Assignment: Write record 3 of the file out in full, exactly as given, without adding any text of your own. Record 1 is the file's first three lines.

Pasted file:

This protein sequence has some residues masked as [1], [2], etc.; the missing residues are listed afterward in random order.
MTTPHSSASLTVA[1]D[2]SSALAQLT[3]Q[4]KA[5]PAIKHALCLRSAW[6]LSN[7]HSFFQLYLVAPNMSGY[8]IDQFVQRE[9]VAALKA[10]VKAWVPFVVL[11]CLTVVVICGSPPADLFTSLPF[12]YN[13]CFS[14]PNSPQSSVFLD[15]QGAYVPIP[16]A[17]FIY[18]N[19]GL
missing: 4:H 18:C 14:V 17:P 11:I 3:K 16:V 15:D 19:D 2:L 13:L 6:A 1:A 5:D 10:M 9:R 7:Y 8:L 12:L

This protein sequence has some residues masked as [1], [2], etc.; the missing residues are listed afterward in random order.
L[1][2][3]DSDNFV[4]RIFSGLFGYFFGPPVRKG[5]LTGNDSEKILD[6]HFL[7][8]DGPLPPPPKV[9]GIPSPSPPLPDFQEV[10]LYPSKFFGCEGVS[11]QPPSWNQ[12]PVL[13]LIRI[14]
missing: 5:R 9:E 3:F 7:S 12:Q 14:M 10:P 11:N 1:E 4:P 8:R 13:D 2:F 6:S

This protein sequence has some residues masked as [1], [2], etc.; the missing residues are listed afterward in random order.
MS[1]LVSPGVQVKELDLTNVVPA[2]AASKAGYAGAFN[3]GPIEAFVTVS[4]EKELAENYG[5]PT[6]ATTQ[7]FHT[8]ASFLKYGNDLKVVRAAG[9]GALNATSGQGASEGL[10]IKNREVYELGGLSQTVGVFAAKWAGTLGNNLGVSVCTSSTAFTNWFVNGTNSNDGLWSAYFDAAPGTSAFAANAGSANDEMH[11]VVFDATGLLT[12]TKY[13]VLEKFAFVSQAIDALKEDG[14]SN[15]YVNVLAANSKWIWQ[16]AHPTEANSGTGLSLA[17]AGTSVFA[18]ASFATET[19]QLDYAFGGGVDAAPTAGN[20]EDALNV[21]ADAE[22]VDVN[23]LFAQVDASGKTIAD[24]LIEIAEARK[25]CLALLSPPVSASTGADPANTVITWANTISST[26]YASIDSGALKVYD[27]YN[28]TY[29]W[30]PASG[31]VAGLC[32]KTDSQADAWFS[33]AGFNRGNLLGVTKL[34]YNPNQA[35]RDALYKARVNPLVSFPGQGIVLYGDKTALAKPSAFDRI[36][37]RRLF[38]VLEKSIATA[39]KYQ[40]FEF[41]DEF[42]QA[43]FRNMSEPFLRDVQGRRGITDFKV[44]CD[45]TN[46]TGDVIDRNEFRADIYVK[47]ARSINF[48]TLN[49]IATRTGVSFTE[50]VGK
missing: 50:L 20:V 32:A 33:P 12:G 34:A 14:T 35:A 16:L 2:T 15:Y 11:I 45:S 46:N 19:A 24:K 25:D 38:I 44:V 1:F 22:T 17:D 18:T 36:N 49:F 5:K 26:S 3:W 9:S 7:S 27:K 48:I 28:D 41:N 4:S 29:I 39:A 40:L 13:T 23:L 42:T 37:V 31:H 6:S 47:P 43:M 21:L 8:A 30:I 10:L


This protein sequence has some residues masked as [1], [2], etc.; the missing residues are listed afterward in random order.
MS[1]LVSPGVQVKELDLTNVVPA[2]AASKAGYAGAFN[3]GPIEAFVTVS[4]EKELAENYG[5]PT[6]ATTQ[7]FHT[8]ASFLKYGNDLKVVRAAG[9]GALNATSGQGASEGL[10]IKNREVYELGGLSQTVGVFAAKWAGTLGNNLGVSVCTSSTAFTNWFVNGTNSNDGLWSAYFDAAPGTSAFAANAGSANDEMH[11]VVFDATGLLT[12]TKY[13]VLEKFAFVSQAIDALKEDG[14]SN[15]YVNVLAANSKWIWQ[16]AHPTEANSGTGLSLA[17]AGTSVFA[18]ASFATET[19]QLDYAFGGGVDAAPTAGN[20]EDALNV[21]ADAE[22]VDVN[23]LFAQVDASGKTIAD[24]LIEIAEARK[25]CLALLSPPVSASTGADPANTVITWANTISST[26]YASIDSGALKVYD[27]YN[28]TY[29]W[30]PASG[31]VAGLC[32]KTDSQADAWFS[33]AGFNRGNLLGVTKL[34]YNPNQA[35]RDALYKARVNPLVSFPGQGIVLYGDKTALAKPSAFDRI[36][37]RRLF[38]VLEKSIATA[39]KYQ[40]FEF[41]DEF[42]QA[43]FRNMSEPFLRDVQGRRGITDFKV[44]CD[45]TN[46]TGDVIDRNEFRADIYVK[47]ARSINF[48]TLN[49]IATRTGVSFTE[50]VGK
missing: 50:L 20:V 32:A 33:P 12:G 34:A 14:T 35:A 16:L 2:T 15:Y 11:I 45:S 46:N 19:A 24:K 25:D 38:I 44:V 1:F 22:T 17:D 18:T 36:N 49:F 5:K 26:S 3:W 9:S 7:S 27:K 48:I 28:D 41:N 4:S 29:I 39:A 40:L 13:T 23:L 42:T 37:V 31:H 6:S 47:P 43:M 21:L 8:A 30:I 10:L